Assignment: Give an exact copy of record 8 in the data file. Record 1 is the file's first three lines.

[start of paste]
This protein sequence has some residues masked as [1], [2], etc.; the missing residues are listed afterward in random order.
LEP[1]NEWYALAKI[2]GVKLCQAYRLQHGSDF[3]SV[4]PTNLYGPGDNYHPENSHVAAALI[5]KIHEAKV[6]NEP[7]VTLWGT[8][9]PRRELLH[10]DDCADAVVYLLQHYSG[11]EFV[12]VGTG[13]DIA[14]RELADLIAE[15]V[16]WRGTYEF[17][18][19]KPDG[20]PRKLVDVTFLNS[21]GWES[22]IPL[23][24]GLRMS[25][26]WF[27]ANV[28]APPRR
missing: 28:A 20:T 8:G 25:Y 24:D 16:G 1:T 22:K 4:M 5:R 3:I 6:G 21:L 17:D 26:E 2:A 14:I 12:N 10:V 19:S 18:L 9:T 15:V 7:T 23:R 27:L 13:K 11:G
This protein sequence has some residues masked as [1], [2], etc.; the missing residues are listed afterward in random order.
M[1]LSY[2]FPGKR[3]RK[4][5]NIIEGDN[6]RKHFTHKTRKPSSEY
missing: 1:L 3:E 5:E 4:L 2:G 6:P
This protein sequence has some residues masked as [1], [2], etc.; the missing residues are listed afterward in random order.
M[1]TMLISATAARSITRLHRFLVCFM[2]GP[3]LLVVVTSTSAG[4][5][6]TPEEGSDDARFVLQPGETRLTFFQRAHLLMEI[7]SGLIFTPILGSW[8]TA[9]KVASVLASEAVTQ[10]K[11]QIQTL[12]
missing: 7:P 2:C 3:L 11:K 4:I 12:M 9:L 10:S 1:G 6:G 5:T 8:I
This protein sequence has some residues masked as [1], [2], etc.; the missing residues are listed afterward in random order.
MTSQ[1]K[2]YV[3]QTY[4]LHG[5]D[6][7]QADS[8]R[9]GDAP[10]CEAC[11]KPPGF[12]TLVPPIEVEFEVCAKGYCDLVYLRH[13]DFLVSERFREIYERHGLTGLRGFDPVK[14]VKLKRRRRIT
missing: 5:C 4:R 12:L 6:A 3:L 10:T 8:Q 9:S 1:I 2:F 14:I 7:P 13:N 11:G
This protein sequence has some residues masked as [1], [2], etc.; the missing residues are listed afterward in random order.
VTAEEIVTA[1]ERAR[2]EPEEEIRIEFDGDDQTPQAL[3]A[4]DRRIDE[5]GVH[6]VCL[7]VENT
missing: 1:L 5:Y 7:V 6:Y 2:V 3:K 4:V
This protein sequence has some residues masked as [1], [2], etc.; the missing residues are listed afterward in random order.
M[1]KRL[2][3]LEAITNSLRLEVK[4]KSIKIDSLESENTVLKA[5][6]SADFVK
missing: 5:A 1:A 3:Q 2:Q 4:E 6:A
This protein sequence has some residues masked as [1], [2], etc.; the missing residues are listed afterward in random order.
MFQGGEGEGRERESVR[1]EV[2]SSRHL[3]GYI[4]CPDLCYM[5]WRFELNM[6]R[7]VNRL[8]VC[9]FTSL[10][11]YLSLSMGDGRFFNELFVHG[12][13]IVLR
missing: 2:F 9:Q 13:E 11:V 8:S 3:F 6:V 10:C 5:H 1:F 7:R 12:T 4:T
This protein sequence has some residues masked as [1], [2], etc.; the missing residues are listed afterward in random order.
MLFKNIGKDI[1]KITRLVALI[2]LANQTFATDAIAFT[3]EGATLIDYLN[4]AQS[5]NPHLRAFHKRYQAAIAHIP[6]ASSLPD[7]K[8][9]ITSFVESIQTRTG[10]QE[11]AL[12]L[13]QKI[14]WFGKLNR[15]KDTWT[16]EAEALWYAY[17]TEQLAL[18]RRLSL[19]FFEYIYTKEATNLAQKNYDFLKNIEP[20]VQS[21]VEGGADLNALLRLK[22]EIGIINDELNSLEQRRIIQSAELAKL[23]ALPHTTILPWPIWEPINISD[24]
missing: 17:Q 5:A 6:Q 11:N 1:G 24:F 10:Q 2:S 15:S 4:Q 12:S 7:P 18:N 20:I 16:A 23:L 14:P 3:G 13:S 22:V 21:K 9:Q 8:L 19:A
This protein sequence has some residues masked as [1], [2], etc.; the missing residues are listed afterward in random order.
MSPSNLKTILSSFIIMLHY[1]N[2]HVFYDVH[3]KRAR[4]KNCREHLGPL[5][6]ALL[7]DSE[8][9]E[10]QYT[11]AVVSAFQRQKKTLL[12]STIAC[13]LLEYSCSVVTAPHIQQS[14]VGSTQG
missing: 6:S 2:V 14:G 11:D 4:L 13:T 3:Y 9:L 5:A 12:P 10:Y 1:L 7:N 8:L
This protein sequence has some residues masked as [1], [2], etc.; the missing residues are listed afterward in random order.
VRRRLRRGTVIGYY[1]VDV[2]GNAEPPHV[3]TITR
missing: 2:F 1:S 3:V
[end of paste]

This protein sequence has some residues masked as [1], [2], etc.; the missing residues are listed afterward in random order.
MLFKNIGKDI[1]KITRLVALI[2]LANQTFATDAIAFT[3]EGATLIDYLN[4]AQS[5]NPHLRAFHKRYQAAIAHIP[6]ASSLPD[7]K[8][9]ITSFVESIQTRTG[10]QE[11]AL[12]L[13]QKI[14]WFGKLNR[15]KDTWT[16]EAEALWYAY[17]TEQLAL[18]RRLSL[19]FFEYIYTKEATNLAQKNYDFLKNIEP[20]VQS[21]VEGGADLNALLRLK[22]EIGIINDELNSLEQRRIIQSAELAKL[23]ALPHTTILPWPIWEPINISD[24]
missing: 17:Q 5:A 6:Q 11:N 1:G 24:F 10:Q 2:S 15:S 4:Q 12:S 7:P 18:N 20:I 16:A 23:L 14:P 3:G 13:S 22:V 21:K 9:Q 8:L 19:A